The Flood

By Jackie Smith

Produced by Critical Stages and Finucane and Smith

The Street Theatre 19 Aug 2012

Set on an old sheep farm in rural New South Wales, this Australian gothic horror draws you in on aesthetics alone. Walking into the theatre, you instantly sense the isolation in which the characters are entrapped, with the ageing, threadbare architecture of the dilapidated family homestead revealing the haunting, unforgiving landscape outside.

Middle-aged divorcee Dorothy (Maude Davey) and her increasingly senile mother Janet (Shirley Cattunar) are again living together back at the farm by circumstance, with both women alone and broken by events that took place there many years before.

Hearing of her mother’s illness and her sister’s growing dependence on alcohol, the long absent Catherine (Caroline Lee) decides to return from London to her childhood home to persuade her mother to move to an aged care facility.

But rather than being greeted with open arms by her family after 22 years away, Catherine is instead treated with suspicion and contempt. Shocked by the mess and dysfunction, Catherine becomes alarmed at the disturbing stories coming from her mother, which are only compounded by Dorothy’s cold and enigmatic behaviour.

As Catherine probes deeper into her family’s long-held secrets, what is grudgingly revealed is a past that is far from Catherine’s rose-tinted memories of an idealist rural upbringing that was disrupted by the disappearance of her father in the flood of 1972.

A deeply intriguing production, Jackie Smith’s dark, insightful and unmistakeably Australian writing keeps you teetering on the edge of your seat until the final, profoundly moving moments. The mystery unfolds at a tantalising pace, alternately weaving in decoys and clues to make you feel as entangled in the story as the characters.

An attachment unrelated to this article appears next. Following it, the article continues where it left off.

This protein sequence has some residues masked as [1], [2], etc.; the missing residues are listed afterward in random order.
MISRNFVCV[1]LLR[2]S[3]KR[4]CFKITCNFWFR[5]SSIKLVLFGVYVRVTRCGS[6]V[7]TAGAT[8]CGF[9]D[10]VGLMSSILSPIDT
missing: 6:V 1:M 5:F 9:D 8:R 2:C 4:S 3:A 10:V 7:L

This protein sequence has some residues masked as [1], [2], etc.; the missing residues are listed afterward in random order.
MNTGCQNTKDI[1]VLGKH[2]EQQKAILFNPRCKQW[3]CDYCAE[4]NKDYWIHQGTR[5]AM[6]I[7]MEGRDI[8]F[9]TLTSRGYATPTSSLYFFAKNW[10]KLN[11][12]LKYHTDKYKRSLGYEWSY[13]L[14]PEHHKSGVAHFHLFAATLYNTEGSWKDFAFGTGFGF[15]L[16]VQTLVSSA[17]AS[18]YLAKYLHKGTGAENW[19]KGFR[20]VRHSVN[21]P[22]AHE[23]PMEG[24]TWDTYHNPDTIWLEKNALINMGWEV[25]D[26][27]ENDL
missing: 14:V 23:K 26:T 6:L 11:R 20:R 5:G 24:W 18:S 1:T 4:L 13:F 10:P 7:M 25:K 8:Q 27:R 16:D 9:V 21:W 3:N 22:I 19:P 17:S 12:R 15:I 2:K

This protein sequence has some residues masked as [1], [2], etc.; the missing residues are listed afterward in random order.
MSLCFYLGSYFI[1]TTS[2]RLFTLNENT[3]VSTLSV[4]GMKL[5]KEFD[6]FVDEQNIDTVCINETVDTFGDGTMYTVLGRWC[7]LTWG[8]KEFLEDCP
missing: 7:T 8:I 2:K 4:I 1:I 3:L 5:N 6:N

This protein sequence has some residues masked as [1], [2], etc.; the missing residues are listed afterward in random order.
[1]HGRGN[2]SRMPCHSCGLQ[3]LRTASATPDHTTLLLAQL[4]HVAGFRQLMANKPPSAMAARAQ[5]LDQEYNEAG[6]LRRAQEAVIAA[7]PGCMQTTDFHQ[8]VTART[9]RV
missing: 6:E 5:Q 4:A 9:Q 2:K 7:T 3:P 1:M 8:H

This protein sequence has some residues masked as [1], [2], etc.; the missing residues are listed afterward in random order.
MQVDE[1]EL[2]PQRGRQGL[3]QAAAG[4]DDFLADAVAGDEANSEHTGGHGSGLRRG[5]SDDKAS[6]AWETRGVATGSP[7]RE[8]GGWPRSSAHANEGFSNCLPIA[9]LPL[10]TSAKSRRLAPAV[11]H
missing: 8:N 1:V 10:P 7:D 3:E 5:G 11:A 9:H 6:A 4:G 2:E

All three women give equally honest and convincing performances, however
Davey stands out as the bitter and stoic, but ultimately self sacrificing Dorothy, taking her character to the most incredible depths to reveal the quiet desperation beyond her prickly exterior.

Lee was initially a little weaker as the bewildered Catherine, with her delivery starting off a little stilted. However, her chemistry with Davey ignited the spark needed to bring her gentle character to life, balancing out the disquiet of the other two personalities and coaxing out the underlying bond between the two sisters.

Cattunar is brilliantly authentic as a woman not only experiencing the loss of her mind through dementia but who is also complicated by the systematic denial yet constant reminder of a painful past, and is both endearing and pitiful to behold.

Like a good gothic piece should, The Flood pulls at something deep within to produce a gut wrenching sense of unease that it doesn’t seek to resolve. It’s a disturbing, fascinating portrayal of the darker side of rural Australia, and is a highlight of the theatre scene for 2012 – don’t miss this one.

Deborah Hawke